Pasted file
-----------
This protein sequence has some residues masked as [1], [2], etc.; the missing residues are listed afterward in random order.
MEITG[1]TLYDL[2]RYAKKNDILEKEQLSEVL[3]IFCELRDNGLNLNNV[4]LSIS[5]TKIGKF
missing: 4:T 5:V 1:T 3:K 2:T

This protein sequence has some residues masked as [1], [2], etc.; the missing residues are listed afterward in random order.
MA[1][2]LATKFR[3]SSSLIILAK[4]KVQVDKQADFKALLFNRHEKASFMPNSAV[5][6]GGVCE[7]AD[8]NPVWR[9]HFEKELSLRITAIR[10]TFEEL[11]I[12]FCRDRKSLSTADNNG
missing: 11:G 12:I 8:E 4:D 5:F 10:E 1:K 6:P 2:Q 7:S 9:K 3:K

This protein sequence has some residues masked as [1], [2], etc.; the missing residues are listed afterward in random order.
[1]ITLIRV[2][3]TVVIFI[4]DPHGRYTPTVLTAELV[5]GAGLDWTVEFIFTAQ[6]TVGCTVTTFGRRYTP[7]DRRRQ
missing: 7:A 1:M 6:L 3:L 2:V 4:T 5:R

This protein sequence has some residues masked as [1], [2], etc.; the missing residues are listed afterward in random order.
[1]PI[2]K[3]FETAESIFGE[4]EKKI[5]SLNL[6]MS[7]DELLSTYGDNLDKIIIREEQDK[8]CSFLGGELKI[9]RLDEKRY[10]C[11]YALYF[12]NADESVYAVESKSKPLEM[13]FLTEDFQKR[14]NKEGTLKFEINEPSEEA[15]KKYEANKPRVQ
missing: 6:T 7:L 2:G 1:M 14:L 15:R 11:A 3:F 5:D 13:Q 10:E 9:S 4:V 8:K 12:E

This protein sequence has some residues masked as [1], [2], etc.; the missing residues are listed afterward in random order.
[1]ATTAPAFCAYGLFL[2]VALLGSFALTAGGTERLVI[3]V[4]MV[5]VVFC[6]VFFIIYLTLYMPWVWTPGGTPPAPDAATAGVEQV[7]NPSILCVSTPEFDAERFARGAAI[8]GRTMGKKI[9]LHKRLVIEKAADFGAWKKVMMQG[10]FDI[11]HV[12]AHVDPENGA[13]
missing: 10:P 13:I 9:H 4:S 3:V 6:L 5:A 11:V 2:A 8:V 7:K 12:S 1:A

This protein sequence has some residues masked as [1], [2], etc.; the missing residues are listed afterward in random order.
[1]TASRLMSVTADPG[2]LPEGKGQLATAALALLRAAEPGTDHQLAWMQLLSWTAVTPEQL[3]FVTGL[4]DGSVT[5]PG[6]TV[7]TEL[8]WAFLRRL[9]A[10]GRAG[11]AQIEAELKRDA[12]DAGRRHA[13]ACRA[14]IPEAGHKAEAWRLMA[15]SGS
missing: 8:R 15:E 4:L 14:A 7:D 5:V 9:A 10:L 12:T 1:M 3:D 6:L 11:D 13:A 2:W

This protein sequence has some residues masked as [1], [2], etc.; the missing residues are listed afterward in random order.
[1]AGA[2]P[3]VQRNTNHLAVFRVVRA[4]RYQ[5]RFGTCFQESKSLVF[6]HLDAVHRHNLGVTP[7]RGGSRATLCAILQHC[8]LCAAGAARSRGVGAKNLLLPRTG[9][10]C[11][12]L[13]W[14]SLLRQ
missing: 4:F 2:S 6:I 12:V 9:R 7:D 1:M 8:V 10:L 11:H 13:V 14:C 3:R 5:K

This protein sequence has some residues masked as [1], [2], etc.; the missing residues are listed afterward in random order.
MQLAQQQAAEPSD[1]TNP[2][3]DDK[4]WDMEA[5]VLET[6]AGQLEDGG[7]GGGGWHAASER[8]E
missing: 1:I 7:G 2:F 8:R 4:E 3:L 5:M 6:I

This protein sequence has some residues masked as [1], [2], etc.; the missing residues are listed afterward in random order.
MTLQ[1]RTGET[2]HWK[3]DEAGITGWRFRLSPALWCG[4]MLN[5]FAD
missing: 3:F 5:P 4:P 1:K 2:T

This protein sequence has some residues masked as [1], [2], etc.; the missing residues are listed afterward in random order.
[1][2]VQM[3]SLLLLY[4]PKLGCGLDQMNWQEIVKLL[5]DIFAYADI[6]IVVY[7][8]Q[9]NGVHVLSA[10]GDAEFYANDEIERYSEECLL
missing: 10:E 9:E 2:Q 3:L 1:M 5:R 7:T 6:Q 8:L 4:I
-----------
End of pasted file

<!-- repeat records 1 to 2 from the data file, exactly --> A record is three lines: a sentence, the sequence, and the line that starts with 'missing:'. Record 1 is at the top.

This protein sequence has some residues masked as [1], [2], etc.; the missing residues are listed afterward in random order.
MEITG[1]TLYDL[2]RYAKKNDILEKEQLSEVL[3]IFCELRDNGLNLNNV[4]LSIS[5]TKIGKF
missing: 4:T 5:V 1:T 3:K 2:T

This protein sequence has some residues masked as [1], [2], etc.; the missing residues are listed afterward in random order.
MA[1][2]LATKFR[3]SSSLIILAK[4]KVQVDKQADFKALLFNRHEKASFMPNSAV[5][6]GGVCE[7]AD[8]NPVWR[9]HFEKELSLRITAIR[10]TFEEL[11]I[12]FCRDRKSLSTADNNG
missing: 11:G 12:I 8:E 4:D 5:F 10:E 1:K 6:P 2:Q 7:S 9:K 3:K